Welcome to Waltz Lab

Waltz Lab focuses on innovation in waltz.  Participants not only learn new figures, but also participate in the creation of new variations.

Round One is is a weekly brainstorming session in creating new waltz variations and hybrids.  Participants learn dance elements and how to mix and match them.  The classes are held at 9pm on Monday nights at the Stanford Dance Division's main dance studio.  The innovations from the Monday Lab are videoed and posted on this site.

Round Two is the main focus of the Lab, when the forum is opened to everyone on the next day.

Dancers anywhere in the world can innovate on the theme of the week, coming up with an original variation incorporating that theme, or riff on any of the previous week's submissions.  Video your innovation, upload it to YouTube, and fill out the submission form.  Once the week's submissions are posted on the Waltz Lab's page, anyone can then indicate their favorite Round Two waltz figures.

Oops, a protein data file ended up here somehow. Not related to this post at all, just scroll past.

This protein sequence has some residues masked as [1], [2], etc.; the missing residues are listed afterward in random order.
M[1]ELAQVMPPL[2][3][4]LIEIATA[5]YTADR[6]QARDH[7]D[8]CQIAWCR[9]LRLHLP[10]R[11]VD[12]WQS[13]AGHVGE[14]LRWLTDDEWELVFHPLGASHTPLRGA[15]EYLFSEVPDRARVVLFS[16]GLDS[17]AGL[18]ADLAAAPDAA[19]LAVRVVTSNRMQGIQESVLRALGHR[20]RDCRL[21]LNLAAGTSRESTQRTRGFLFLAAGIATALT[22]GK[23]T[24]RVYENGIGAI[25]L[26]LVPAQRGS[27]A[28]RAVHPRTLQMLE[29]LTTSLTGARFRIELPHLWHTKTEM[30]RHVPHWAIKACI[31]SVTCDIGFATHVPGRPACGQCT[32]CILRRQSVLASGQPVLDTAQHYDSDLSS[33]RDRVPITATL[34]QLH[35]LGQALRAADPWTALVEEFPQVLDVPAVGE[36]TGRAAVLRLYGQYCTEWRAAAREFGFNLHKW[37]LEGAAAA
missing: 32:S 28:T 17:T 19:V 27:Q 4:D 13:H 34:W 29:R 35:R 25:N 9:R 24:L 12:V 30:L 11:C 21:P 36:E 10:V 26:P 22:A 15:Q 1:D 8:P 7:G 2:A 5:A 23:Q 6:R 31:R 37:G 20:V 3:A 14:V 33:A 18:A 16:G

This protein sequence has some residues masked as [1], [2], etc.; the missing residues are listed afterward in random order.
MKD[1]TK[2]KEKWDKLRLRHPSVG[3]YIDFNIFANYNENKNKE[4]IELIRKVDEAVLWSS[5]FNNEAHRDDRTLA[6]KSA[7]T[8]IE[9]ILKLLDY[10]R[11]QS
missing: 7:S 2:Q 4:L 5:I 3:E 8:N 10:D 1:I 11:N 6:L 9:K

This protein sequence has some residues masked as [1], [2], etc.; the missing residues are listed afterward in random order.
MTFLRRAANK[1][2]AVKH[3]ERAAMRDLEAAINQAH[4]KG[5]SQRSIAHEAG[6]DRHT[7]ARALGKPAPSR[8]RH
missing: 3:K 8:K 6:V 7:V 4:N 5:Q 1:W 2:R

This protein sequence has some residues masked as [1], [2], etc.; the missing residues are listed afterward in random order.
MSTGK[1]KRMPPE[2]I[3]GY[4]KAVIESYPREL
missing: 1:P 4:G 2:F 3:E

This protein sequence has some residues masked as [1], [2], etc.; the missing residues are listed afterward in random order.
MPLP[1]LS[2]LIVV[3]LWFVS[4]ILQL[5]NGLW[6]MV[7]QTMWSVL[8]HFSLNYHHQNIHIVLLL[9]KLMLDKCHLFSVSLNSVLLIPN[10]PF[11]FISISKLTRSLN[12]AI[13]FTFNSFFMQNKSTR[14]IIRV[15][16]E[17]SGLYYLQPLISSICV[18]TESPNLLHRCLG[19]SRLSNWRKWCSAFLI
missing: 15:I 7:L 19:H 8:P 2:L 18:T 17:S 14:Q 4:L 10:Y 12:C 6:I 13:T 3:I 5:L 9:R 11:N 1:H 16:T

Learning by observation was once the way that dancers innovated new forms.  For today's social/ballroom dancers, that process has largely been replaced by instructors methodically teaching prescribed dance steps and figures.  Waltz Lab has a secondary mission of reviving the almost lost art of learning and innovating by watching others.  Suggestions for improving this skill are given on the Waltz Lab site.

Therefore the intent of the video submissions is not primarily to entertain, impress or win, but rather to inspire other dancers – providing useful dance figures and concepts that other dancers can try out, through the increasingly mastered art of learning by observation (it gets better through practice).  Then the next step is riffing on those figures and feeding them back into the mix.

Linda Townsend West of Seattle described the Waltz Lab as, "essentially like what happened at the Savoy Ballroom and every other hot dancing spot over the years, brought into the 21st century – people watching other people dance and "stealing" their stuff and changing it – inventing yet another new variation. Except that now they aren't all standing in the same room at the same time (or even in the same country, or the same continent)."